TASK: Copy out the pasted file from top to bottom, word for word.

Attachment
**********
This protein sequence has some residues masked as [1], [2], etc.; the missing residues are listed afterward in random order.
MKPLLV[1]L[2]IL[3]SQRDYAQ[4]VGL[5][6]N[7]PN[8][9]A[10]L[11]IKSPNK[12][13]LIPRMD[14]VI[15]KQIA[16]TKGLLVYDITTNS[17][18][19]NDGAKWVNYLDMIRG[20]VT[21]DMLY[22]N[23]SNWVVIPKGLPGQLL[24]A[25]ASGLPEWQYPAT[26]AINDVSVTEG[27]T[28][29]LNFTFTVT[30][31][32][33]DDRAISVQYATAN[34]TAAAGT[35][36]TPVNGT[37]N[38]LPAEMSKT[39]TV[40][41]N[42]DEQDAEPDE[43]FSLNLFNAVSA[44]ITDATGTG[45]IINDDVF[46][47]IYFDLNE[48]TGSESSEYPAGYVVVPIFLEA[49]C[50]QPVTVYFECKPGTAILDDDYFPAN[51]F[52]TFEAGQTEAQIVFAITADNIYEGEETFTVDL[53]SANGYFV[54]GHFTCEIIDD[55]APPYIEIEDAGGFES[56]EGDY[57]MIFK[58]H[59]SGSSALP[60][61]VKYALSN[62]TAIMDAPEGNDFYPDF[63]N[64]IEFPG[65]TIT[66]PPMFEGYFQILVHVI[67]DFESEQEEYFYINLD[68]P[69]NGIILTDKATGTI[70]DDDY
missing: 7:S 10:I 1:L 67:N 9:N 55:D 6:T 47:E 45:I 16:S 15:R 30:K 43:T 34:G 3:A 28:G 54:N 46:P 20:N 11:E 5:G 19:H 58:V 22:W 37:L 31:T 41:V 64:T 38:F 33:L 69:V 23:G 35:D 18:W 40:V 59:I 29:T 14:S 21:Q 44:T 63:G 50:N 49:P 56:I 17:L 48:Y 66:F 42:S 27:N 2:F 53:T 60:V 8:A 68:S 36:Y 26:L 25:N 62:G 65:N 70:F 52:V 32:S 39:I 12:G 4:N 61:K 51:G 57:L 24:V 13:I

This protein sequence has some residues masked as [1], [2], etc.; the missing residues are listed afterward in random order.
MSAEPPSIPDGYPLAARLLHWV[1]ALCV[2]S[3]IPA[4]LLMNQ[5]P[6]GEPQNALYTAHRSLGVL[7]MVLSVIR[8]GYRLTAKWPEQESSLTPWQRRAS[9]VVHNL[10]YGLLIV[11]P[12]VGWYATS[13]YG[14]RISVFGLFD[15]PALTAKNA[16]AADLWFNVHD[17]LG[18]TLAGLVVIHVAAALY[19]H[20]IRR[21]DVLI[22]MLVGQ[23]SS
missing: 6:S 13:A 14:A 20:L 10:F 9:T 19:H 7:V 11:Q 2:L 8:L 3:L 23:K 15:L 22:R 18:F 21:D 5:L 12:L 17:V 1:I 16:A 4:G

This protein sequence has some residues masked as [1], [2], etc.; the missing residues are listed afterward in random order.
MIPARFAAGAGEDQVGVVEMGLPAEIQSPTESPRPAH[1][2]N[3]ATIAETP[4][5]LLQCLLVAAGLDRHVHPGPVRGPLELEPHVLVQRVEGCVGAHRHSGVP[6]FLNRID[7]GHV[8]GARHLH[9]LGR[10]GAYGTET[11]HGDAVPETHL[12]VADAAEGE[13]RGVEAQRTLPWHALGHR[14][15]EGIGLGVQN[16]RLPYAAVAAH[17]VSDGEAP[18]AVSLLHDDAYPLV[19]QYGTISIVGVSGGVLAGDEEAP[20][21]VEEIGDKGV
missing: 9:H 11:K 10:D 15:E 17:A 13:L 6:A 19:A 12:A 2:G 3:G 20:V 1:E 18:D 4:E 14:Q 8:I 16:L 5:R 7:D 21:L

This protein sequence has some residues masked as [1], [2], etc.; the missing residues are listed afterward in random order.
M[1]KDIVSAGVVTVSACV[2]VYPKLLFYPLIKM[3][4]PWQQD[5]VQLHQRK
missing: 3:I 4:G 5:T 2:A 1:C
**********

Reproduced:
This protein sequence has some residues masked as [1], [2], etc.; the missing residues are listed afterward in random order.
MKPLLV[1]L[2]IL[3]SQRDYAQ[4]VGL[5][6]N[7]PN[8][9]A[10]L[11]IKSPNK[12][13]LIPRMD[14]VI[15]KQIA[16]TKGLLVYDITTNS[17][18][19]NDGAKWVNYLDMIRG[20]VT[21]DMLY[22]N[23]SNWVVIPKGLPGQLL[24]A[25]ASGLPEWQYPAT[26]AINDVSVTEG[27]T[28][29]LNFTFTVT[30][31][32][33]DDRAISVQYATAN[34]TAAAGT[35][36]TPVNGT[37]N[38]LPAEMSKT[39]TV[40][41]N[42]DEQDAEPDE[43]FSLNLFNAVSA[44]ITDATGTG[45]IINDDVF[46][47]IYFDLNE[48]TGSESSEYPAGYVVVPIFLEA[49]C[50]QPVTVYFECKPGTAILDDDYFPAN[51]F[52]TFEAGQTEAQIVFAITADNIYEGEETFTVDL[53]SANGYFV[54]GHFTCEIIDD[55]APPYIEIEDAGGFES[56]EGDY[57]MIFK[58]H[59]SGSSALP[60][61]VKYALSN[62]TAIMDAPEGNDFYPDF[63]N[64]IEFPG[65]TIT[66]PPMFEGYFQILVHVI[67]DFESEQEEYFYINLD[68]P[69]NGIILTDKATGTI[70]DDDY
missing: 7:S 10:I 1:L 67:N 9:N 55:D 6:T 47:E 45:I 16:S 15:R 30:K 43:T 34:G 3:A 28:G 54:N 46:P 20:N 11:E 5:G 19:H 58:V 22:W 37:L 31:T 41:V 64:T 38:F 33:L 69:V 23:G 35:D 18:W 40:V 59:I 29:T 14:S 21:Q 44:T 63:G 50:N 49:P 56:I 17:L 48:Y 66:F 42:S 27:N 2:F 53:T 60:V 8:A 68:S 36:Y 26:L 25:N 62:G 65:N 70:F 52:V 32:S 39:I 12:G 4:N 61:K 51:G 57:L 24:V 13:I

This protein sequence has some residues masked as [1], [2], etc.; the missing residues are listed afterward in random order.
MSAEPPSIPDGYPLAARLLHWV[1]ALCV[2]S[3]IPA[4]LLMNQ[5]P[6]GEPQNALYTAHRSLGVL[7]MVLSVIR[8]GYRLTAKWPEQESSLTPWQRRAS[9]VVHNL[10]YGLLIV[11]P[12]VGWYATS[13]YG[14]RISVFGLFD[15]PALTAKNA[16]AADLWFNVHD[17]LG[18]TLAGLVVIHVAAALY[19]H[20]IRR[21]DVLI[22]MLVGQ[23]SS
missing: 6:S 13:A 14:A 20:L 10:F 9:T 19:H 7:V 11:Q 2:L 8:L 3:L 23:K 15:L 22:R 18:F 21:D 5:L 12:L 17:V 1:I 16:A 4:G

This protein sequence has some residues masked as [1], [2], etc.; the missing residues are listed afterward in random order.
MIPARFAAGAGEDQVGVVEMGLPAEIQSPTESPRPAH[1][2]N[3]ATIAETP[4][5]LLQCLLVAAGLDRHVHPGPVRGPLELEPHVLVQRVEGCVGAHRHSGVP[6]FLNRID[7]GHV[8]GARHLH[9]LGR[10]GAYGTET[11]HGDAVPETHL[12]VADAAEGE[13]RGVEAQRTLPWHALGHR[14][15]EGIGLGVQN[16]RLPYAAVAAH[17]VSDGEAP[18]AVSLLHDDAYPLV[19]QYGTISIVGVSGGVLAGDEEAP[20][21]VEEIGDKGV
missing: 9:H 11:K 10:D 15:E 17:A 13:L 6:A 19:A 12:A 2:G 3:G 20:V 1:E 18:D 4:E 14:Q 8:I 16:L 5:R 7:D 21:L

This protein sequence has some residues masked as [1], [2], etc.; the missing residues are listed afterward in random order.
M[1]KDIVSAGVVTVSACV[2]VYPKLLFYPLIKM[3][4]PWQQD[5]VQLHQRK
missing: 3:I 4:G 5:T 2:A 1:C